How Peter Malnati's forward-thinking approach to his equipment led to winning again on the PGA Tour


Julio Aguilar

The equipment team at Golf Digest is relentless in its position that if you don’t get fit for your clubs you are likely doing your game a huge disservice. Part of that process, along with getting the proper shaft, length, lie angle, etc., is getting the right 14 clubs in your bag.

A common mistake everyday players make is thinking of their clubs as a “set.” Instead, a better approach is to think of them as 14 individual clubs, each suited to perform a specific task. It is a mindset that contributed mightily to Peter Malnati’s win at the Valspar Championship.

How’s that, you say? Turns out there’s a backstory to the 5-iron Malnati struck at the 17th Sunday at Innisbrook Resort’s Copperhead Course that led to the birdie that thrust him into the lead for good.

Malnati uses a blended set of Titleist irons—a T200 4-iron, T150 5-iron, T100 in the 6- through 9-irons with True Temper AMT Tour White S400 shafts. He also uses a Vokey SM10 48-degree wedge as his pitching wedge.

Tied for the lead on the 198-yard par 3, Malnati used his T150 5-iron, staked his tee shot to 6 feet, 2 inches and converted the birdie to go up one shot with one to play. Malnati’s T150 5-iron was a new addition to his bag this season that he first put it in play at the Sony Open seeking more height and forgiveness.

“I’ve played a T200 4-iron for several generations, and that’s a great transition for me because it’s a little bit more forgiving, but just easy height,” he said. “I was like, if the 150 is kind of in the middle, would that be a nice transition to go to that in the 5-iron? So J.J. [Van Wezenbeeck, Titleist Director of Player Promotions] sent me one, just purely experimental, but instantly, my carry distance was the same, but launch was a little higher and height was a little higher. I can easily make it go lower if I need to, but I can't necessarily easily make it go higher if I need to. So that club, having the same look and feel as my [T100] 5-iron, but just launching it a little higher without losing any speed or carry distance seemed like a no brainer.”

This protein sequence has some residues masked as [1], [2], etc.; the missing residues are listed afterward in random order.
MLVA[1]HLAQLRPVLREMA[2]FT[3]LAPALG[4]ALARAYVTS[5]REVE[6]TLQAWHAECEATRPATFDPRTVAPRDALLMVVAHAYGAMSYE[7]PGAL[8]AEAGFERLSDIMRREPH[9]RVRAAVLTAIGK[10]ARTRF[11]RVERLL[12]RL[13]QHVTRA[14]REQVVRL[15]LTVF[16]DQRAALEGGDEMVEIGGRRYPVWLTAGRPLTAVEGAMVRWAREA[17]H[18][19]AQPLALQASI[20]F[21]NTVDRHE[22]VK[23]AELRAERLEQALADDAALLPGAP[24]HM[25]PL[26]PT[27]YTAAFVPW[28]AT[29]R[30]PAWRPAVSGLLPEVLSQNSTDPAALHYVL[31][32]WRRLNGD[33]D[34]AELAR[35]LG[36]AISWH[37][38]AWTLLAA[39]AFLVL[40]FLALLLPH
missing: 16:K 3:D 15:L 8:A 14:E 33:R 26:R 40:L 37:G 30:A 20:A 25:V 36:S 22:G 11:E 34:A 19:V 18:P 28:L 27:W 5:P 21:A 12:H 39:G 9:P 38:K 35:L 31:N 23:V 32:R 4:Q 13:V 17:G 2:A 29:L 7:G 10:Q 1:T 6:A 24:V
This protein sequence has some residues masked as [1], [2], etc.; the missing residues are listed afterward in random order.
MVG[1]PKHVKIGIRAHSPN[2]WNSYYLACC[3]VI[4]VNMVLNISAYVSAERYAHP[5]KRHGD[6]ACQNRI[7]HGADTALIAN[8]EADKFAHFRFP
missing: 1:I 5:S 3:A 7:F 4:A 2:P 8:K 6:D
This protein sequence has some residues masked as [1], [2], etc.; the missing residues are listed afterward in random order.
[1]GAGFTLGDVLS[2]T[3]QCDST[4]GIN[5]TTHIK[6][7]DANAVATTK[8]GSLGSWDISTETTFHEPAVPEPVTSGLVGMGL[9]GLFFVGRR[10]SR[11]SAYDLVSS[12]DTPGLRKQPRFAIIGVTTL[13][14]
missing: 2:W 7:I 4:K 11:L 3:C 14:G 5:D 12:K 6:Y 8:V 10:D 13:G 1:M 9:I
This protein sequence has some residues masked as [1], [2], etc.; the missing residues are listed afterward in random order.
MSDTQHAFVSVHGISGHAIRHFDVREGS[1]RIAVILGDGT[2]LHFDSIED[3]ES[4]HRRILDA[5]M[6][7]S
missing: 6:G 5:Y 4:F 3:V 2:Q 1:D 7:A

Said Malnati of his Sunday 5-iron at 17: “I remember telling my caddie I needed to make a 2—I needed to hit it 208. And 208 is a pretty big 5-iron for me, but in the situation I was in, it was just a very normal 5-iron. ... But that was really fun in that moment to just step up, not overthink it, just it's a full 5-iron at the TV tower, go. And to watch that ball fly was a really cool feeling, to have it like tracking the hole there, that was really nice.”

Titleist T150
$200 per iron | Golf Galaxy
Hot List Gold
$200 per iron

The secret sauce that makes this players iron pack plenty of power is not just stronger lofts than the Titleist T100. A channel behind the face adds the kind of extra zip that is sure to excite better recreational players. Sacrificing feel and forgiveness, however, was not an option: The use of dense tungsten and a slightly thicker topline and sole bolster stability. Also, the lower portion of the face is a shade thicker than the T100 to enhance feel.

More on this club

Think about your clubs like Malnati does and you might have more nice moments as well.